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# Topic 2 error & uncertainty- part 3

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### Topic 2 error & uncertainty- part 3

1. 1. TOPIC 2 : STATISTICS IN DIMENSIONAL MEASUREMENT- part 3
2. 2. Topic Contents : 1. Terminology in Engineering Statistic for measurement and Instrumentation. 1.1 Types of studies 1.2 Types of Data 1.3 Samples study 1.4 Sampling 1.5 Recording 1.6 Mean, Median Mode 1.7 Dispersion
3. 3. Topic Contents : 2. Control Chart 2.1 X bar R Chart 3. Measurement System Analysis 3.1 Definition And Terminology 3.2 Methodologies for assessing measurement system Stability Linearity 3.3 Gage repeatability & reproducibility (GRR) 4. Errors and Uncertainty 4.1 Types od Errors 4.2 Sources of Measurement Errors 4.3 Types of Uncertainty 4.4 Calculating of Uncertainty Part 3
4. 4. 4. Errors and Uncertainty
5. 5. • Error in science does not mean the terms of mistake . • Error in a scientific measurement means the different between the individual result and true value. • Errors cannot be eliminated although the measurement is being done very carefully . • The total value of error is made up of a number of error source. 4.1 What is Error …?
6. 6. 4.1 What is Error …? • Repeated measurement will contribute the discrepancy or random errors. The discrepancy can only be obtained when there are differences between the readings and the true value. The smaller the random errors, the greater the precision. • If the individual readings are the same, there still an error called uniform error or systematic error. THE ROLE OF ERROR
7. 7. 4.1 What is Error …? THE ROLE OF ERROR Random Error Systematic Error a) A component of the error of measurement which, in the course of a number of measurements of the same measurand, varies in an unpredictable way. b) The mean of a large number of measurement influenced by random errors matches the true value. c) It can be evaluate by study the repeated measurement values. a) The exist of the error is known by inference. b) A component of the error of measurement which, in the course of a number of measurements of the same measurand, remains constant or varies in a predictable way c) The mean of a large number of measurements influenced by systematic errors deviates from the true value. c) It can be evaluate by comparing the measurement results with a higher standard, which is measurement.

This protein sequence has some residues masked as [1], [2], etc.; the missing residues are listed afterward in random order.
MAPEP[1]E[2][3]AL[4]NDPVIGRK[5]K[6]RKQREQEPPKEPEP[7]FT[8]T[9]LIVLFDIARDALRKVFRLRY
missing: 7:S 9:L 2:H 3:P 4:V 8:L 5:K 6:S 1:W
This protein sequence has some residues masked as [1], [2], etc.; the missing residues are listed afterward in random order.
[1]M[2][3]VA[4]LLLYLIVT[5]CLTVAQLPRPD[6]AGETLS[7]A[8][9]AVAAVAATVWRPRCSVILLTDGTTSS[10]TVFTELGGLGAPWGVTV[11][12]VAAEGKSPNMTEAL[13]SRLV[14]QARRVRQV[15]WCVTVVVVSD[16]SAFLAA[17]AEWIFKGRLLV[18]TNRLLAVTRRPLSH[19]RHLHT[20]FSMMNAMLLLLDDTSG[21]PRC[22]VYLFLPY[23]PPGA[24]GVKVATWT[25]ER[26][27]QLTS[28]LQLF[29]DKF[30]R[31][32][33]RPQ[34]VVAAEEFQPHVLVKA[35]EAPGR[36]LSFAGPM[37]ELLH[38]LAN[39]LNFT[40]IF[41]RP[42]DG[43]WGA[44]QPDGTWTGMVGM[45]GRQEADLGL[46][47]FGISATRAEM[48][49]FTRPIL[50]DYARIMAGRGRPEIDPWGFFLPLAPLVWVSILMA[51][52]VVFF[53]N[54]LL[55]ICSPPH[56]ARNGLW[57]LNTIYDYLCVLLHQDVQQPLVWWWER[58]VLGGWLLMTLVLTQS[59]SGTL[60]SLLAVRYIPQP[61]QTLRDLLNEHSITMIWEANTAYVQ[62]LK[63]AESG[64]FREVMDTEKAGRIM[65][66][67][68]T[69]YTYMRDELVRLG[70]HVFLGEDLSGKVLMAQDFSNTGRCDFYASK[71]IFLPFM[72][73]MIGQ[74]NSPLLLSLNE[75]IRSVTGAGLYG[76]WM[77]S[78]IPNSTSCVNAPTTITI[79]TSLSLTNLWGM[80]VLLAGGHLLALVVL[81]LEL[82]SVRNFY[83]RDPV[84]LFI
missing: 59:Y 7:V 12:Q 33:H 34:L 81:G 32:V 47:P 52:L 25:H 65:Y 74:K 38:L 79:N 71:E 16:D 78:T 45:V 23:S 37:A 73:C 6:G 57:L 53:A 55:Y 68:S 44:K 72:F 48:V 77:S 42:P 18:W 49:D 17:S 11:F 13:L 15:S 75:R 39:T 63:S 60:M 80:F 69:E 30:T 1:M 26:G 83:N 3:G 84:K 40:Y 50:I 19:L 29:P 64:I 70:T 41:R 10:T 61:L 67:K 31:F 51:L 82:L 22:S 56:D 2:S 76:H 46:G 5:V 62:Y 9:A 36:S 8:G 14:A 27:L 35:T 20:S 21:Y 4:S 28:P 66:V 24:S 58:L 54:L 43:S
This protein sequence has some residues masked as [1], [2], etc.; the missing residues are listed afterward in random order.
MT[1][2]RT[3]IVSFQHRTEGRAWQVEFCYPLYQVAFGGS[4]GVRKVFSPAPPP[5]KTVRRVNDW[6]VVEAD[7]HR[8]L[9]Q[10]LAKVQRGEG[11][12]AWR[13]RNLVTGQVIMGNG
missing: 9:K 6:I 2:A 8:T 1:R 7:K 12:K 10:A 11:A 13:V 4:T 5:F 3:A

8. 8. 4.1 What is Error …? THE ROLE OF ERROR
9. 9. 4.2 Sources of Measurement Errors Dynamic error • Characterised by frequency and phase response of the system for periodic variations in the measured input. Loading error • It is the difference between the value measured before and after the measurement system is measured. Static error • It is cause by physical nature of various components of the measuring system.
10. 10. 4.2 Sources of Measurement Errors Characteristic error • It is the deviation of measurement under constant environmental conditions from the theoretical predicted performance. Elastic deformation • It is divided into two ; a)Error cause from reflection when end gage is used for setting or measure. b)Error cause from deflection due to self weight of the object. Parallax • Any instrument that using pointer and scale may have parallax error because the gap between pointer and scale is different at any reading angle.
11. 11. 4.2 Sources of Measurement Errors Contact pressure • While measuring, the pressure at contact causes some penetration causing error in measurement. Backlash • Due to backlash in gears and screw threads, some motion is lost to overcome backlash Hysteretic • It is a source of errors in electrical instruments. Ascending values are observed when decrease current or voltage. Avoidable error • The errors occurred due to non-alignment of workpiece centre, improper of measuring instruments, etc.
12. 12. 4.2 Sources of Measurement Errors Human Error • Difficult to detect. It can be include a tendency to read high or low using a wrong instrument. Human training is the best way to prevent these error. Errors in Technique and Experimental Error • If wrong techniques is used. Example: Calibration technique for vernier is used for micrometer. Education helps to prevent these errors.
13. 13. 4.2 Sources of Measurement Errors Computational Error • Can be random or continuous, but, once an error has started, it usually establishes itself in the computation. This error is affected by environmental, fatigue and instrumentation. Chaotic Error • Extreme disturbances that ruin or hide the measurement results. This error include vibration, shock, extreme noise and etc.